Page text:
The optimal choice of the minimal support threshold holds significant importance in the context of the Apriori algorithm. An excessively high threshold may overlook potentially valuable yet less frequent associations, whereas a shallow threshold can result in excessively feeble association rules. A minimal support criterion of 0.001\% has been selected to balance capturing enough everyday objects to generate pertinent rules and preserving computational efficiency.

ii) Confidence

Confidence measures the strength of the relationship between items in a rule, indicating the percentage of transactions that include both the antecedent and subsequent terms relative to transactions that involve only the antecedent [25]. The confidence value of an item can be calculated using the formula provided in Eq. (2).

$\operatorname{Conf}(\mathrm{x} \Rightarrow \mathrm{y})=\frac{\operatorname{Sop}(x \cup y)}{\operatorname{Sop}(x)}=\frac{|x \cup y|}{|x|}$
(2)

iii) Lift

Lift assesses the degree of dependence between the terms of a rule, measuring the level of certainty associated with an association rule compared to the expected confidence under the assumption of independence [25]. Mathematically, lift is defined by Eq. (3):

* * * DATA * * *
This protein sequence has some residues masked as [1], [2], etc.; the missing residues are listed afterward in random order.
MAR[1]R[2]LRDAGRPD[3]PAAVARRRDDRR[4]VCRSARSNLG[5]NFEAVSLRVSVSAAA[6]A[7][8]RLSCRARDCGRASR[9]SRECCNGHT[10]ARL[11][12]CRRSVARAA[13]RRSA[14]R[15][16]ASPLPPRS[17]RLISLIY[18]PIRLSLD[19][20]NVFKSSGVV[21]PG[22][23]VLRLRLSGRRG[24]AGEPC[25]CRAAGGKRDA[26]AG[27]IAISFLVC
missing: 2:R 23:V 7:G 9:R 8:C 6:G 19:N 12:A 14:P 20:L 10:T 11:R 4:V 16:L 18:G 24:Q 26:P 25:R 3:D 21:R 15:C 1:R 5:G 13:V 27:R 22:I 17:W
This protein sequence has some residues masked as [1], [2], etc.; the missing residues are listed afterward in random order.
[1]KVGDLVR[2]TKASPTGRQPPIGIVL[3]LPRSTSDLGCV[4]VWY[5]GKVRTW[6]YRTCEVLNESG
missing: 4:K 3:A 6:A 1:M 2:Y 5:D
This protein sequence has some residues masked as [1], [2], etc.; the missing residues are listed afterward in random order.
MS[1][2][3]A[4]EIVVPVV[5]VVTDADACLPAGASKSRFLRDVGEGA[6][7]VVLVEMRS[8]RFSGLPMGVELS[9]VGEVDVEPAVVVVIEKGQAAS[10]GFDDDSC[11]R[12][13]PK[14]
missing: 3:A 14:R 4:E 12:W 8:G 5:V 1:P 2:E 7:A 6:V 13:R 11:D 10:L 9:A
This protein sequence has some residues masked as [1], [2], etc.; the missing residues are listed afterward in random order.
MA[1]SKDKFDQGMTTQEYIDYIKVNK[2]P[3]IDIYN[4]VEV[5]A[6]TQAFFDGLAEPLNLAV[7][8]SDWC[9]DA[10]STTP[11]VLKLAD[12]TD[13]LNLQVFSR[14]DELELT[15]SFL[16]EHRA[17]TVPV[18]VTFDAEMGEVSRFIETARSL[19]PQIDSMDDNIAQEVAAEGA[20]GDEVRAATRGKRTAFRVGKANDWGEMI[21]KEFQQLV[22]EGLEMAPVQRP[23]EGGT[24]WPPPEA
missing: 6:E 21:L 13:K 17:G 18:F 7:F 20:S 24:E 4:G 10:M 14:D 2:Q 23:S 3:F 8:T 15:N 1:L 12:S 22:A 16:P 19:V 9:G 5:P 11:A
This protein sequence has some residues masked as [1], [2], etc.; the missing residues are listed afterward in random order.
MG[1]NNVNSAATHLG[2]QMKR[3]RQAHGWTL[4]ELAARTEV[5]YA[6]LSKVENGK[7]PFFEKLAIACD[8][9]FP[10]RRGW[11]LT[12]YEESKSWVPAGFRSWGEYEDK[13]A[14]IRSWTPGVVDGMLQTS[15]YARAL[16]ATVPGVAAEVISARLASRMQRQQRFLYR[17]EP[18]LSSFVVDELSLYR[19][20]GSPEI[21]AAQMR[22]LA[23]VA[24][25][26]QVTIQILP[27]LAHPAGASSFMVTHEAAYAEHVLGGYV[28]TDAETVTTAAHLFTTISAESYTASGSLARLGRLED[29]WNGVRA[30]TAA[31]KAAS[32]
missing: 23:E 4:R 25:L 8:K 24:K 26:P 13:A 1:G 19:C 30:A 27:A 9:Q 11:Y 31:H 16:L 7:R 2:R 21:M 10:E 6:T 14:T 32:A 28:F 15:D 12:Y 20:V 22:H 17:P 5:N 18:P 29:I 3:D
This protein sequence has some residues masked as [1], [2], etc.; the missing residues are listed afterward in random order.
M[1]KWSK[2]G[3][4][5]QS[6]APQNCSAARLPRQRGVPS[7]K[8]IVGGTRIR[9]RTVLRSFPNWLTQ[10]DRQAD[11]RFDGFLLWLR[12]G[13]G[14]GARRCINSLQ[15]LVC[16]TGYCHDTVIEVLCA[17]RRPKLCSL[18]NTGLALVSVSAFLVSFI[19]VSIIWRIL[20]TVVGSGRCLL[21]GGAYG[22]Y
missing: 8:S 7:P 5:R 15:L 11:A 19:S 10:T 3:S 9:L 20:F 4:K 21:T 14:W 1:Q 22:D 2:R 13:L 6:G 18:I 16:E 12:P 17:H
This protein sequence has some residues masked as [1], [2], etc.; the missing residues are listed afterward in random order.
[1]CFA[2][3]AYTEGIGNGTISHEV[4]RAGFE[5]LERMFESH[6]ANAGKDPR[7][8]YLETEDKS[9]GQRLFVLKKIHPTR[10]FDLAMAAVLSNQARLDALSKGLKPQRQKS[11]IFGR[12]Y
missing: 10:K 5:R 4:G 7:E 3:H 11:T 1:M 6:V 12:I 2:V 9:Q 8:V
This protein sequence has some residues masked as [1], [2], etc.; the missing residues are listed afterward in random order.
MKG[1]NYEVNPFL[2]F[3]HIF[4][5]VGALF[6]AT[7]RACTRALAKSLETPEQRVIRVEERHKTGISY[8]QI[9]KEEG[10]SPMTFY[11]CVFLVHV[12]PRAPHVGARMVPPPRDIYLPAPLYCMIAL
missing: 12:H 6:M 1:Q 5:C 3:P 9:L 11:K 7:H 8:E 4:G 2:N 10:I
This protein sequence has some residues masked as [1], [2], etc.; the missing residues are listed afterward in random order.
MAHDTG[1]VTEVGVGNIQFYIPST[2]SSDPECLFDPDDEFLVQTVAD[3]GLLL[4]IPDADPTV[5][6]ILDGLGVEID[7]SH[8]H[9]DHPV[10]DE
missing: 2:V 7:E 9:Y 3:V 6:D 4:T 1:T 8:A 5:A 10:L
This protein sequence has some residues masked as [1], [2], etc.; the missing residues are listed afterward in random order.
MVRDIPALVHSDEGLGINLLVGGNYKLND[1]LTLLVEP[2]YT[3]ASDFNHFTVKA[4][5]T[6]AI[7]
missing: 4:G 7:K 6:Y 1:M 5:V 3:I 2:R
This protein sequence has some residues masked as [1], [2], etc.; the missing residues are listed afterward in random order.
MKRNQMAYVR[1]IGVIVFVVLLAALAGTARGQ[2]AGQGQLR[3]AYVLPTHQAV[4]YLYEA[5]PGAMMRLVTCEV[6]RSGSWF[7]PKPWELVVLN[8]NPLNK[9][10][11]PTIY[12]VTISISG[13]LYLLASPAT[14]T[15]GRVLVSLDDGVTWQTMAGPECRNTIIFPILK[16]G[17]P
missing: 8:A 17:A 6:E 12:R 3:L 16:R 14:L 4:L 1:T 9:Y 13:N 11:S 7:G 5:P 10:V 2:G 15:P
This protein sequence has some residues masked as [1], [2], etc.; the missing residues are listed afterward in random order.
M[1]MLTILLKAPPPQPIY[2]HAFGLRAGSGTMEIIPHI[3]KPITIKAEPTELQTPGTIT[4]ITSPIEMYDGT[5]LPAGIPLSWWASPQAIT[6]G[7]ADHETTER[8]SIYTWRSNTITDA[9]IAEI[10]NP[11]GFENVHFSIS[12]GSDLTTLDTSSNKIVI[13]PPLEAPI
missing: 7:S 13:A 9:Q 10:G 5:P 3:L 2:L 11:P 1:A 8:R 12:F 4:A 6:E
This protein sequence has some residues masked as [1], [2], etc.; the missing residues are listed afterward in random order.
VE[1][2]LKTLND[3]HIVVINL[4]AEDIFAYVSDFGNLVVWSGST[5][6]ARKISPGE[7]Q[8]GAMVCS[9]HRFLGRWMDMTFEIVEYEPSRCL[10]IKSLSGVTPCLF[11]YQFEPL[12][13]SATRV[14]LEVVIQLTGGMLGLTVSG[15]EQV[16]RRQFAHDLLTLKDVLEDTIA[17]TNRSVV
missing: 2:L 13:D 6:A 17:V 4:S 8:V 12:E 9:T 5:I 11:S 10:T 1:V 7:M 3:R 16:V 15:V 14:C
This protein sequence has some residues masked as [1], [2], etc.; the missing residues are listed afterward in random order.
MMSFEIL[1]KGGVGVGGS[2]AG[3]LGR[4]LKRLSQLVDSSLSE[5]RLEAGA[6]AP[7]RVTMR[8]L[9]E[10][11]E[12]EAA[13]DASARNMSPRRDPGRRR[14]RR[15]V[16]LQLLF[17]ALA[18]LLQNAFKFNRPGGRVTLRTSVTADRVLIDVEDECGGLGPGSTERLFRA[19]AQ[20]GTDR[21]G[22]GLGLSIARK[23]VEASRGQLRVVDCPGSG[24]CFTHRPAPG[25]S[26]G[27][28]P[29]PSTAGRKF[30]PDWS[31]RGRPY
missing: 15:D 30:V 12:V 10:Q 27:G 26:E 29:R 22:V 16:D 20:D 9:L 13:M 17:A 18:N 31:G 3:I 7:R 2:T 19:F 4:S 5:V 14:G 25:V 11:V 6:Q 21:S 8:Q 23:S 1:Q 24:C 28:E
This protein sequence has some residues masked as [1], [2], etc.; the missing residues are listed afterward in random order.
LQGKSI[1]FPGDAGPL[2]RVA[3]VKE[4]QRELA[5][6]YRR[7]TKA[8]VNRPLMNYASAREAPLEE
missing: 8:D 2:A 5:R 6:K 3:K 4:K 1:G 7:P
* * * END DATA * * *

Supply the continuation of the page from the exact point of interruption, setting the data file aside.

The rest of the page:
$\operatorname{Lift}(\mathrm{x} \Rightarrow \mathrm{y})=\frac{\operatorname{Conf}(x \Rightarrow y)}{\operatorname{Sop}(y)}$
(3)

An association rule can be evaluated as follows:

If Lift $(x \rightarrow y)=1$, then it implies that the occurrence of item “ $y$ " is independent of the event of item “ $x$ " and vice versa.

If Lift $(x \rightarrow y)>1$, then it indicates that the occurrence of item “ $y$ " influences the probability that item “$x$ " occurs.

If Lift $(x \rightarrow y)<1$, it suggests that the occurrence of item “ $y$ " influences the probability that item “ $x$ " does not occur.

3.5 Apriori Algorithm

The Apriori algorithm, a fundamental component of frequent itemset mining, utilizes a level-wise search technique. The process commences by finding subsets of items that exhibit a high frequency and exceed a predetermined minimum support level within the dataset. Afterward, it expands on these standard units of one item to identify common combinations of two items (2-item sets). The process of iteration persists until all frequent k-itemsets are identified. The Apriori algorithm is notable for utilizing the anti-monotonicity property, which guarantees that any subset of a frequent itemset must maintain its frequency. Apriori employs a breadth-first search to effectively locate these common itemsets by prioritizing candidate item combinations with high frequency [26].